Andrew Graves

Pursuit of gingerbread 

Once a year — and once only — I take a slow afternoon to shove around the herbs and spices in the spice cabinet and find the jar of molasses collecting dust in the very back. My sister Maggie and I put on a classic Christmas playlist and set out butter, brown sugar, eggs, vanilla, flour, baking soda, salt, ginger, nutmeg, cinnamon, allspice, and cloves — all the essentials for a great gingerbread cookie. 

I preheat the oven as she mixes everything into a tough dough, and together we joke and goof off as we beat and roll it into a sheet on a large slice of parchment. We cut it into little angels and snowmen with our cookie cutters and gently place them on a tray for the warm oven. Outside, the bare trees sway, glinting with ice in the bright afternoon sun. Almost as soon as they’re in the oven, the cookies emit the warmest, spiciest aroma imaginable, and Maggie and I lick our lips as we wait. The oven stokes with wafting heated air, and we sit listening to music while we let the sun stream in through the window to warm us. We watch our little siblings build snowmen outside and laugh as they fall down in the snow, holding their little pink noses.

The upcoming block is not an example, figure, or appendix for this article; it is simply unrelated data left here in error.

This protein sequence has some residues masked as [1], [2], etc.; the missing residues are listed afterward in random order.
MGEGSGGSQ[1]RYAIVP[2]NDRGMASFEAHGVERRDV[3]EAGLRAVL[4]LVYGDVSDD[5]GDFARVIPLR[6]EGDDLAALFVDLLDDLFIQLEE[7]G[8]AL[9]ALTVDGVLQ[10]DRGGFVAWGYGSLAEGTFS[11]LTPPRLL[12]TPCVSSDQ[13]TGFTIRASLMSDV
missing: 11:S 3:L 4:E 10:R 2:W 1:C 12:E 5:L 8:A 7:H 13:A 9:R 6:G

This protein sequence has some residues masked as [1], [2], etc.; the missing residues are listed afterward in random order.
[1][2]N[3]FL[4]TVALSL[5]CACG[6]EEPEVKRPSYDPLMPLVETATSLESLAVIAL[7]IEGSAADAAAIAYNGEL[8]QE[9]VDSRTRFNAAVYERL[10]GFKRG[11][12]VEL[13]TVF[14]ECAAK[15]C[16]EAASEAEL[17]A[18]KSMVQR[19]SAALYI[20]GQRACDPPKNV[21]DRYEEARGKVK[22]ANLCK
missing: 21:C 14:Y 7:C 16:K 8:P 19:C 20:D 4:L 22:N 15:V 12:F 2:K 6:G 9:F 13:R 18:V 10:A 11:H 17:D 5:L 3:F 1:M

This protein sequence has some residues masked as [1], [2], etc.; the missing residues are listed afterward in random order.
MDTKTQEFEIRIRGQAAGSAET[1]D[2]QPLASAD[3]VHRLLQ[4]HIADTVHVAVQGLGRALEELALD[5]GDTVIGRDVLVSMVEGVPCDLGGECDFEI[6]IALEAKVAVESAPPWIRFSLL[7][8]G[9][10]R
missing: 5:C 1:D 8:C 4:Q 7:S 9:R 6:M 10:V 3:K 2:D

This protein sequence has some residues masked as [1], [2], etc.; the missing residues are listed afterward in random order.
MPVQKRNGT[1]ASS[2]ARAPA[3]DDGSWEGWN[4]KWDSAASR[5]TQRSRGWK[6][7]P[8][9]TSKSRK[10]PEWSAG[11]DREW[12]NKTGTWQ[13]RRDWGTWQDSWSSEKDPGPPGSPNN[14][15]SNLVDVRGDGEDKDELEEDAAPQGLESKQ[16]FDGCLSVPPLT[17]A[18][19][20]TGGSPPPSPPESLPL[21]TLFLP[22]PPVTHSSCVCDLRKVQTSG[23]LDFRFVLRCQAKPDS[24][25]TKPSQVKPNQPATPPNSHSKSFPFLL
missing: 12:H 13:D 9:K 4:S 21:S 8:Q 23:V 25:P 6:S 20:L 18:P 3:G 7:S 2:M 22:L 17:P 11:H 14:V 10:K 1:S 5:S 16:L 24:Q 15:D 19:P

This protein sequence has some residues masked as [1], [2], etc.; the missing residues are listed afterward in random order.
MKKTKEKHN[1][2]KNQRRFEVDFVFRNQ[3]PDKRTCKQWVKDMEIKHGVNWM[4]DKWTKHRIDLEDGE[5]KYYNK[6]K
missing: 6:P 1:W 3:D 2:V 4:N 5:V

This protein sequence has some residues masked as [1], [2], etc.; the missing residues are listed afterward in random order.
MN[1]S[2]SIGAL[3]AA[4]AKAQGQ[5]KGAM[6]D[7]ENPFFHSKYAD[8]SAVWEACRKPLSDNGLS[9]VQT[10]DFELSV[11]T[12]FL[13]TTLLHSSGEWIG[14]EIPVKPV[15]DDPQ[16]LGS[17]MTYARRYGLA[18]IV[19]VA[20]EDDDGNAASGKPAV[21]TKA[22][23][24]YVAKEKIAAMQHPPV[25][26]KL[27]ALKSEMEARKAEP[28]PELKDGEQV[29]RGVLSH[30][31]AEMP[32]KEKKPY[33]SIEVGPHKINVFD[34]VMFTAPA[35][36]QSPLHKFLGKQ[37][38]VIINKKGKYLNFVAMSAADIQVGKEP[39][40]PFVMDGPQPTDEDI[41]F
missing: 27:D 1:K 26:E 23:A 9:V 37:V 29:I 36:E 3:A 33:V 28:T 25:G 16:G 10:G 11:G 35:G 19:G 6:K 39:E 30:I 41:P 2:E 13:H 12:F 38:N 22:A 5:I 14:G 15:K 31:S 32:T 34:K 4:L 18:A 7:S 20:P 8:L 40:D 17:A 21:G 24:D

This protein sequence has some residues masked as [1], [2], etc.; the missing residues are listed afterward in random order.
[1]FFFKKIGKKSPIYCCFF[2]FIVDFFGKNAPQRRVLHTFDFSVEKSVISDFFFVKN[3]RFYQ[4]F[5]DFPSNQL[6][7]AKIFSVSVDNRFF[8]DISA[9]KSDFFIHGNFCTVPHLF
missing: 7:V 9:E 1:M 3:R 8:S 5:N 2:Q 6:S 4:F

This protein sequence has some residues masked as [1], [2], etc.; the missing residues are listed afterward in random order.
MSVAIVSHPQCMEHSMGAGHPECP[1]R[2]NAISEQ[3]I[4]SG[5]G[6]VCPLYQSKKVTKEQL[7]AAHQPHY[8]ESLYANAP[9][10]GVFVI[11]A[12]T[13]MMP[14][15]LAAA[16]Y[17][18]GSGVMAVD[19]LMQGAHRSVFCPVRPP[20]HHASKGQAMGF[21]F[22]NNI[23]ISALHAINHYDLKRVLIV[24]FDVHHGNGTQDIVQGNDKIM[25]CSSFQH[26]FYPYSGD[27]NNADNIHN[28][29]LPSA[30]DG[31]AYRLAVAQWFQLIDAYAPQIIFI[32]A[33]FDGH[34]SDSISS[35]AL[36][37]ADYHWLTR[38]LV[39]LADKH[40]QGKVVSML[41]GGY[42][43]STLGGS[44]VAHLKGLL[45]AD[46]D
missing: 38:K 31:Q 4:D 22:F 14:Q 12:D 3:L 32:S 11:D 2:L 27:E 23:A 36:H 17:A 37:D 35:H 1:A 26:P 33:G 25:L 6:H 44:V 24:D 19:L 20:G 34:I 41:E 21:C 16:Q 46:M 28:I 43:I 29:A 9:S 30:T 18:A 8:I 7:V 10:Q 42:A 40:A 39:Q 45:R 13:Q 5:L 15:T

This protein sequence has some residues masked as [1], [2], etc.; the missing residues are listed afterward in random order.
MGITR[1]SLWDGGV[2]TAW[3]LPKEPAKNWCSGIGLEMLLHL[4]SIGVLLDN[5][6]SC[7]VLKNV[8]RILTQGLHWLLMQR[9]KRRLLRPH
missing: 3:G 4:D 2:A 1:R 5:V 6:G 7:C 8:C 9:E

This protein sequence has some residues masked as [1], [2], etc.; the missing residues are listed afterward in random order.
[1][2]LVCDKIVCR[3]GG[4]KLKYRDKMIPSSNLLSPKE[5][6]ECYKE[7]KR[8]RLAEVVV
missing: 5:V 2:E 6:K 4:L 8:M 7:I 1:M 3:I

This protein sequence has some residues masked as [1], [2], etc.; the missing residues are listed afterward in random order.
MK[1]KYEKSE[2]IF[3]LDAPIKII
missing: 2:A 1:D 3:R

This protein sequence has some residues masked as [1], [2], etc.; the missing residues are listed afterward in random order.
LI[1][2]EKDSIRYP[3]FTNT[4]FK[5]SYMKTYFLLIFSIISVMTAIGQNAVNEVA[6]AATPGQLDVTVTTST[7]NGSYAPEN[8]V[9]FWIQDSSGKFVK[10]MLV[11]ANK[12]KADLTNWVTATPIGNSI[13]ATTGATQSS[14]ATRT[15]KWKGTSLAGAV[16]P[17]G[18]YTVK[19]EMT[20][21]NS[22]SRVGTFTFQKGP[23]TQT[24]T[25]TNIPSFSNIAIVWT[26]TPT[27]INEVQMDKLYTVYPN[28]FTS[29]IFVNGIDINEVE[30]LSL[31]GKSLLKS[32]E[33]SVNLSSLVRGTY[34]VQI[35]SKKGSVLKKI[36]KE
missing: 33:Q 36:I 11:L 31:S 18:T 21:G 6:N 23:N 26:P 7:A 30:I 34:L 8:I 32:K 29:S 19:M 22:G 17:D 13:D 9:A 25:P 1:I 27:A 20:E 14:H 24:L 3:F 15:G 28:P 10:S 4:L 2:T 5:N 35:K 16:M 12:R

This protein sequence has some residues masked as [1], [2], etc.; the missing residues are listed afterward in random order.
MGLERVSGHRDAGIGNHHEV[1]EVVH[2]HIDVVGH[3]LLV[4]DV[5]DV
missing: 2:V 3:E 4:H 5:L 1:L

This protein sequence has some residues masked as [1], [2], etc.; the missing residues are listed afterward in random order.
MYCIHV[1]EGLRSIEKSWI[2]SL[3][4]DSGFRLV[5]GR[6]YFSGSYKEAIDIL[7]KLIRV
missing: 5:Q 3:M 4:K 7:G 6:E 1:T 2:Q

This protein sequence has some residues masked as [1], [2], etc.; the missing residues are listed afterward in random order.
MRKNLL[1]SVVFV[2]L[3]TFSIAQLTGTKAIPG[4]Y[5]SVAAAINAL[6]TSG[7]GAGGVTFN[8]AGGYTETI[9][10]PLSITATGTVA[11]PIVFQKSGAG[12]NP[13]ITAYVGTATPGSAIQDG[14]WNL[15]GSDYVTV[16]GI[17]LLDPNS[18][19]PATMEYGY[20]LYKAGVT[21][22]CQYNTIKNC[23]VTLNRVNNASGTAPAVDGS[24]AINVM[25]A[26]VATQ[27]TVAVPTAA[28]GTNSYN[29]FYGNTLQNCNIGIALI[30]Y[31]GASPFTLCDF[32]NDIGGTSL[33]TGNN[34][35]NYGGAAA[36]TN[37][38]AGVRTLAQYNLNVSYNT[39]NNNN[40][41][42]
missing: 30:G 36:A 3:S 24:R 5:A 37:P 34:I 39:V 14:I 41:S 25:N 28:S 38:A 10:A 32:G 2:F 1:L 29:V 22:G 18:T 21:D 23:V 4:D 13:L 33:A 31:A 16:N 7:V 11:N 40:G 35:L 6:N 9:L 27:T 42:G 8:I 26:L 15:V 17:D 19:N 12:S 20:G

Soon, the cookies are out, and we have prepared creamy icing and we spread it over the top. When they cool, we will drive them to neighbors, but we sneak a few glorious bites first — a buttery, spicy, crumbling gift to the cooks.

Allie Greenhaw

Hors d’oeuvres by the fire

Every year, children around the world wait impatiently for Christmas morning. For many, Christmas Eve is a somewhat obligatory precursor that finds them squirming with anticipation. In my household, however, Christmas Eve rivals Christmas Day in excitement. Church is followed by a delicious dinner buffet of hors d’oeuvres, which we eat by the fire. After we are thoroughly stuffed, we open stockings. Without the larger presents to distract, the givers of the tiny trinkets garner the affection their thoughtfulness deserves. After receiving the inevitable abundance of chocolate (including the annual chocolate orange), we settle in and watch an old Christmas movie before bed. These warm, fire-lit evenings are some of my most cherished holiday memories. –